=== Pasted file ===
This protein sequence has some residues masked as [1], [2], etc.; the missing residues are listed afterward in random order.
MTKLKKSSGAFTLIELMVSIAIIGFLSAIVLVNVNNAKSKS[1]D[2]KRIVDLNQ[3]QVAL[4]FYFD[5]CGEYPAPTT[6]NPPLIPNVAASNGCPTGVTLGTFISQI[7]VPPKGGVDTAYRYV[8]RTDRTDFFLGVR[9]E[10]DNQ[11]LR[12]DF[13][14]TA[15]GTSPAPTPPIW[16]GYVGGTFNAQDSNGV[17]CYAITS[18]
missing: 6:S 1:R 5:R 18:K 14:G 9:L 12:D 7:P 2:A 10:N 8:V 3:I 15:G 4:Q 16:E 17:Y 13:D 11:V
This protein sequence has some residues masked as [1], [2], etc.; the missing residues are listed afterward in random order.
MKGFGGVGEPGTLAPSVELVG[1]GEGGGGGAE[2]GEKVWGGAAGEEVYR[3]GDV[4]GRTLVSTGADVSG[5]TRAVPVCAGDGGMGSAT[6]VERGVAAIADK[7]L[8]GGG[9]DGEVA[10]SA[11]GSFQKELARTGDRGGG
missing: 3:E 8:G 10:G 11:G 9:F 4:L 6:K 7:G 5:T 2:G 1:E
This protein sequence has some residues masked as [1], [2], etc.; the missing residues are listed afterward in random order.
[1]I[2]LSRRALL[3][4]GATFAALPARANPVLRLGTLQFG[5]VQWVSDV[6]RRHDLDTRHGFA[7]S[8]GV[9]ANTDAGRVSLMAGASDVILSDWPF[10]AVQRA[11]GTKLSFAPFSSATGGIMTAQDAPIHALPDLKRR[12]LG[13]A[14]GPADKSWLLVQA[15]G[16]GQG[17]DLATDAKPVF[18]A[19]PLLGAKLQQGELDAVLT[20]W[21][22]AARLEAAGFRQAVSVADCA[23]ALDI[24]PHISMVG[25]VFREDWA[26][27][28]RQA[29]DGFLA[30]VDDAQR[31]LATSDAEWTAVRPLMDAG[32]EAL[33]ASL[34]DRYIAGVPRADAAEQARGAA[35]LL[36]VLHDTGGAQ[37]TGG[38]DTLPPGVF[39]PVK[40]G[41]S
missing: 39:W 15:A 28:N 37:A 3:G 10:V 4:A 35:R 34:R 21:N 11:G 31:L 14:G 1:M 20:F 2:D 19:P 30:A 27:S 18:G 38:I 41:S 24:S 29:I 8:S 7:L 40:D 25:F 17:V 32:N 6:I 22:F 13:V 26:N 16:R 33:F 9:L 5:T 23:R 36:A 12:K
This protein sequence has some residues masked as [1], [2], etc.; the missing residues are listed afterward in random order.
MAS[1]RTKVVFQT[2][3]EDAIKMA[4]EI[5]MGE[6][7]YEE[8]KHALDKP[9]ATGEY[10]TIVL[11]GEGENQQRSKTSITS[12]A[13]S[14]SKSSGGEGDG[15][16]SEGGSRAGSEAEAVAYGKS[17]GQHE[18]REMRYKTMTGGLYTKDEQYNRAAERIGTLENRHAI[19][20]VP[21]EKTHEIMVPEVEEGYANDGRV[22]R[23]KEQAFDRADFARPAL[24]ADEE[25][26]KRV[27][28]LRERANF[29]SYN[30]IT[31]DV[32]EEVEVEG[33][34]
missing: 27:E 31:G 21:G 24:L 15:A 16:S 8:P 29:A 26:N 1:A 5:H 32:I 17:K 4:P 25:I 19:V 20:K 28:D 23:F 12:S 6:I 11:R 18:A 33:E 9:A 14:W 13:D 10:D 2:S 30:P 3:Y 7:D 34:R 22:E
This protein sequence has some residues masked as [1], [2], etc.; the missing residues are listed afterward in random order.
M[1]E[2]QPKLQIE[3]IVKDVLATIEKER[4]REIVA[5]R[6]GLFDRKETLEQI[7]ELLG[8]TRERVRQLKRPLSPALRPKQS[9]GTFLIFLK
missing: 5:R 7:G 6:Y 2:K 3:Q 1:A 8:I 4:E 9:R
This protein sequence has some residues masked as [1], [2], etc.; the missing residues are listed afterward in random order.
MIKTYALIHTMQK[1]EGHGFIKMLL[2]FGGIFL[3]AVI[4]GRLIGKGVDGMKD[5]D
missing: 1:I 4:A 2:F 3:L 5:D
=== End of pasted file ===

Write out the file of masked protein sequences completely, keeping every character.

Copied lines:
This protein sequence has some residues masked as [1], [2], etc.; the missing residues are listed afterward in random order.
MTKLKKSSGAFTLIELMVSIAIIGFLSAIVLVNVNNAKSKS[1]D[2]KRIVDLNQ[3]QVAL[4]FYFD[5]CGEYPAPTT[6]NPPLIPNVAASNGCPTGVTLGTFISQI[7]VPPKGGVDTAYRYV[8]RTDRTDFFLGVR[9]E[10]DNQ[11]LR[12]DF[13][14]TA[15]GTSPAPTPPIW[16]GYVGGTFNAQDSNGV[17]CYAITS[18]
missing: 6:S 1:R 5:R 18:K 14:G 9:L 12:D 7:P 2:A 10:N 8:V 3:I 15:G 4:Q 16:E 17:Y 13:D 11:V
This protein sequence has some residues masked as [1], [2], etc.; the missing residues are listed afterward in random order.
MKGFGGVGEPGTLAPSVELVG[1]GEGGGGGAE[2]GEKVWGGAAGEEVYR[3]GDV[4]GRTLVSTGADVSG[5]TRAVPVCAGDGGMGSAT[6]VERGVAAIADK[7]L[8]GGG[9]DGEVA[10]SA[11]GSFQKELARTGDRGGG
missing: 3:E 8:G 10:G 11:G 9:F 4:L 6:K 7:G 5:T 2:G 1:E
This protein sequence has some residues masked as [1], [2], etc.; the missing residues are listed afterward in random order.
[1]I[2]LSRRALL[3][4]GATFAALPARANPVLRLGTLQFG[5]VQWVSDV[6]RRHDLDTRHGFA[7]S[8]GV[9]ANTDAGRVSLMAGASDVILSDWPF[10]AVQRA[11]GTKLSFAPFSSATGGIMTAQDAPIHALPDLKRR[12]LG[13]A[14]GPADKSWLLVQA[15]G[16]GQG[17]DLATDAKPVF[18]A[19]PLLGAKLQQGELDAVLT[20]W[21][22]AARLEAAGFRQAVSVADCA[23]ALDI[24]PHISMVG[25]VFREDWA[26][27][28]RQA[29]DGFLA[30]VDDAQR[31]LATSDAEWTAVRPLMDAG[32]EAL[33]ASL[34]DRYIAGVPRADAAEQARGAA[35]LL[36]VLHDTGGAQ[37]TGG[38]DTLPPGVF[39]PVK[40]G[41]S
missing: 39:W 15:A 28:N 37:A 3:G 10:V 4:A 35:R 34:R 21:N 11:G 31:L 14:G 1:M 20:F 2:D 19:P 30:A 27:S 18:G 38:I 41:S 24:S 29:I 8:S 7:L 40:D 25:F 17:V 32:N 6:I 22:F 13:V 26:N 16:R 33:F 9:L 5:T 23:R 36:A 12:K
This protein sequence has some residues masked as [1], [2], etc.; the missing residues are listed afterward in random order.
MAS[1]RTKVVFQT[2][3]EDAIKMA[4]EI[5]MGE[6][7]YEE[8]KHALDKP[9]ATGEY[10]TIVL[11]GEGENQQRSKTSITS[12]A[13]S[14]SKSSGGEGDG[15][16]SEGGSRAGSEAEAVAYGKS[17]GQHE[18]REMRYKTMTGGLYTKDEQYNRAAERIGTLENRHAI[19][20]VP[21]EKTHEIMVPEVEEGYANDGRV[22]R[23]KEQAFDRADFARPAL[24]ADEE[25][26]KRV[27][28]LRERANF[29]SYN[30]IT[31]DV[32]EEVEVEG[33][34]
missing: 27:E 31:G 21:G 24:L 15:A 16:S 8:P 29:A 26:N 1:A 5:H 32:I 17:K 4:P 25:I 19:V 20:K 28:D 23:F 12:S 6:I 11:R 18:A 33:E 9:A 14:W 13:D 10:D 2:S 30:P 3:Y 7:D 34:R 22:E
This protein sequence has some residues masked as [1], [2], etc.; the missing residues are listed afterward in random order.
M[1]E[2]QPKLQIE[3]IVKDVLATIEKER[4]REIVA[5]R[6]GLFDRKETLEQI[7]ELLG[8]TRERVRQLKRPLSPALRPKQS[9]GTFLIFLK
missing: 5:R 7:G 6:Y 2:K 3:Q 1:A 8:I 4:E 9:R
This protein sequence has some residues masked as [1], [2], etc.; the missing residues are listed afterward in random order.
MIKTYALIHTMQK[1]EGHGFIKMLL[2]FGGIFL[3]AVI[4]GRLIGKGVDGMKD[5]D
missing: 1:I 4:A 2:F 3:L 5:D